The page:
In the interests of science, I squished a 2 litre PET soda bottle, inverted it, and stuck it mouth down in a sink of water.
The maximum height of water within the bottle was 10cm, but that took a very careful squeeze - compressing the middle of the bottle all round to avoid major creasing. The water level was much lower (5cm) with a flat “across the middle” crease.
So the internal pressure of a squeezed bottle is lower than atmospheric pressure, but not by much. If you have a squeeze and some head space (maybe 1/4 of a bottle), the partial pressure of the CO[sub]2[/sub] will drop and more will come out of solution.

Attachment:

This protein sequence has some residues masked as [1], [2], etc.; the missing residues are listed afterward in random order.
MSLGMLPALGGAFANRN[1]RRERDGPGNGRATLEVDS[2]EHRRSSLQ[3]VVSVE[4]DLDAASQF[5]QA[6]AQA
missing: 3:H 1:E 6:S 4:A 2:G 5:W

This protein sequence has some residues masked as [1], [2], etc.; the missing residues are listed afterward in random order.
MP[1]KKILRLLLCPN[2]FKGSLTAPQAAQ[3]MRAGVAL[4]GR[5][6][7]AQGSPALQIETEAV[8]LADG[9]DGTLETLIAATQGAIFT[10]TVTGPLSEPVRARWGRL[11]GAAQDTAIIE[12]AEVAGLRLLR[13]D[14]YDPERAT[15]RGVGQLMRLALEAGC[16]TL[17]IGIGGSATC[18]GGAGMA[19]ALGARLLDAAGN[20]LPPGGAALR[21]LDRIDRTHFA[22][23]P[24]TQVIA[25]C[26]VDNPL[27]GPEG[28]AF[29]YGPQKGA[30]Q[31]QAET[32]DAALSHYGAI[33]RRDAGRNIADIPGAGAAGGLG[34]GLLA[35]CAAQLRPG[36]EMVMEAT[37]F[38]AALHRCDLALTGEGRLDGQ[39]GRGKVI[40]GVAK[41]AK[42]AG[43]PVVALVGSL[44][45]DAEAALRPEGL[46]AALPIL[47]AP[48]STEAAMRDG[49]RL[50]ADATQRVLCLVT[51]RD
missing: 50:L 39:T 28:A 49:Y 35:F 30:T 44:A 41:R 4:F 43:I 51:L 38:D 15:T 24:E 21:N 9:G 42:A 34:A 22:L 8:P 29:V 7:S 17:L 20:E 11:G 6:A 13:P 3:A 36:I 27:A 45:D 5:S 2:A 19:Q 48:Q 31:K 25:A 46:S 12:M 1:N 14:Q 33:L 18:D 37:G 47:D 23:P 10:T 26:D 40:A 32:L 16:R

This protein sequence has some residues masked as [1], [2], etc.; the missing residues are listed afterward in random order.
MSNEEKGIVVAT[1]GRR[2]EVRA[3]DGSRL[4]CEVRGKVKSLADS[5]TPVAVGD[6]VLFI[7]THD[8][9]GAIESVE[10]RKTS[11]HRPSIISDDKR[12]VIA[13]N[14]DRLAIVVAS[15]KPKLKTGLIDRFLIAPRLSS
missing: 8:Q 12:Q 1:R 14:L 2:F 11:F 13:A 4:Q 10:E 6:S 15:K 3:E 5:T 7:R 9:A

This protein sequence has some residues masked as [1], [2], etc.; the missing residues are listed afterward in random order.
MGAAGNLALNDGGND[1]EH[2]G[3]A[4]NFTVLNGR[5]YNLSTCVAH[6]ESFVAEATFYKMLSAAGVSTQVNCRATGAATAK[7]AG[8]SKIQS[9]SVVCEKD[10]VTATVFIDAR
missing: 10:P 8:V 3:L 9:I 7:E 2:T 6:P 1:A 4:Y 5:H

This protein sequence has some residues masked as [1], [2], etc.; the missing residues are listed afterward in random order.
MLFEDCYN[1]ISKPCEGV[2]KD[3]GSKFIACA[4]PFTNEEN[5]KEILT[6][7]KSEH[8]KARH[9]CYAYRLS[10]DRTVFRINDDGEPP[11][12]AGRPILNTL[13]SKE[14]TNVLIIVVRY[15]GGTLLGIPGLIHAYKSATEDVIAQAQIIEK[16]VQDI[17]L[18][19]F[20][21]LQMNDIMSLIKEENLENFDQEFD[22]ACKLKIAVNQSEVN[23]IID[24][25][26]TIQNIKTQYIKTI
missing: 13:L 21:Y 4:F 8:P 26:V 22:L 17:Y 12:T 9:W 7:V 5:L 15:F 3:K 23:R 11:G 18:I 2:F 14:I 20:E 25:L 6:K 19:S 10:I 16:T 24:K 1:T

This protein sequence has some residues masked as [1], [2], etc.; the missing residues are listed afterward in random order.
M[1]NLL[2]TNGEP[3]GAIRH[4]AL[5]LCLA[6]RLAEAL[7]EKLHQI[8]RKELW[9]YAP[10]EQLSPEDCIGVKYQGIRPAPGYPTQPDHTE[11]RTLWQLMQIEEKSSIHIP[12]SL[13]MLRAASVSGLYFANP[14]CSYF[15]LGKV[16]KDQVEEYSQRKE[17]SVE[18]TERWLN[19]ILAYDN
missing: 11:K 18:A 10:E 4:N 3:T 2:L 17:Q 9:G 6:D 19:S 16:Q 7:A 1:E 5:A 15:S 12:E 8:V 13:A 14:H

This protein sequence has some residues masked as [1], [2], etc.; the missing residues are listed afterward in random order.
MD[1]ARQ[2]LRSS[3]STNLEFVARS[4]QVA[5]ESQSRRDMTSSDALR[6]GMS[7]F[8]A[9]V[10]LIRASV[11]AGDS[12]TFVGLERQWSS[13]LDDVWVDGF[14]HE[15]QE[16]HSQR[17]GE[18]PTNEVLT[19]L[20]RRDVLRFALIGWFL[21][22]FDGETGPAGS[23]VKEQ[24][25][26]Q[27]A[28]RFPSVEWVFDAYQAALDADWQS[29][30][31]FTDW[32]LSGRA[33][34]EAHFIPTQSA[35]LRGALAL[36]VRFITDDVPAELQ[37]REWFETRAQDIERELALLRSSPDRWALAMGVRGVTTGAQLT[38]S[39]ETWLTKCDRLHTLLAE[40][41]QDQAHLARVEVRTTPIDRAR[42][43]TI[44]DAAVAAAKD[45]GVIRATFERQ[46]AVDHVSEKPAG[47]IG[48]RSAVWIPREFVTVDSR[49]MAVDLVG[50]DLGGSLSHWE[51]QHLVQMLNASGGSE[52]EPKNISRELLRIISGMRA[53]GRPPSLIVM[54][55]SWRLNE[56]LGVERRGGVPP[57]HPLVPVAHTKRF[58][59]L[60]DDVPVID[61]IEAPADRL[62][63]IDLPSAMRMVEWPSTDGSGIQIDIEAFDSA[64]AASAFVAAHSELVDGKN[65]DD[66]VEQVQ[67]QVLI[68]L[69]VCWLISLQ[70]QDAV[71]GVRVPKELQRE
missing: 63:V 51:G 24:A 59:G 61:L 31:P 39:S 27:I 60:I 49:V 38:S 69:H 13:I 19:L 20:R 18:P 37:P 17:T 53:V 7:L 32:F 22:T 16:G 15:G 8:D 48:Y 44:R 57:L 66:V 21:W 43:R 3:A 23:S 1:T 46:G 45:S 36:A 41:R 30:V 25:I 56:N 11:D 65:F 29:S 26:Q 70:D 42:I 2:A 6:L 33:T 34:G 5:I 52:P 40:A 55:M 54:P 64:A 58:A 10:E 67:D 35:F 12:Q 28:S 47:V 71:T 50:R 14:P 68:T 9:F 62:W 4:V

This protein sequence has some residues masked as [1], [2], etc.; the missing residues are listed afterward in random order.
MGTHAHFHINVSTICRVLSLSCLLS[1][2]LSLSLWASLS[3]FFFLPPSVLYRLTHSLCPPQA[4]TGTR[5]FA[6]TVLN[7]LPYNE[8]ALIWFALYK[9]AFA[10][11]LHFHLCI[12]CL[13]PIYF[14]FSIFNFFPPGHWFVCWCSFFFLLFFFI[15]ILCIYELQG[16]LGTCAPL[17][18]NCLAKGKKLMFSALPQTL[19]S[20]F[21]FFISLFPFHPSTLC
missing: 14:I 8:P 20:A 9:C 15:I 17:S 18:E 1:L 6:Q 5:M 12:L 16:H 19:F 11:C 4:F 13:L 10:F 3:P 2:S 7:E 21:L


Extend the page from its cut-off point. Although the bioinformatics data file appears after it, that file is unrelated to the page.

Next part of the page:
A squeezed bottle with almost no head space will have much less impact on CO[sub]2[/sub] in solution.
Someone really needs to do some maths, comparing a 50% empty bottle with 50% head space, a 50% empty bottle squished with 25% head space, and a 50% empty bottle squished with 5% head space. It’s too late for me here to do that sort of work, but we should have enough info to calculate it out.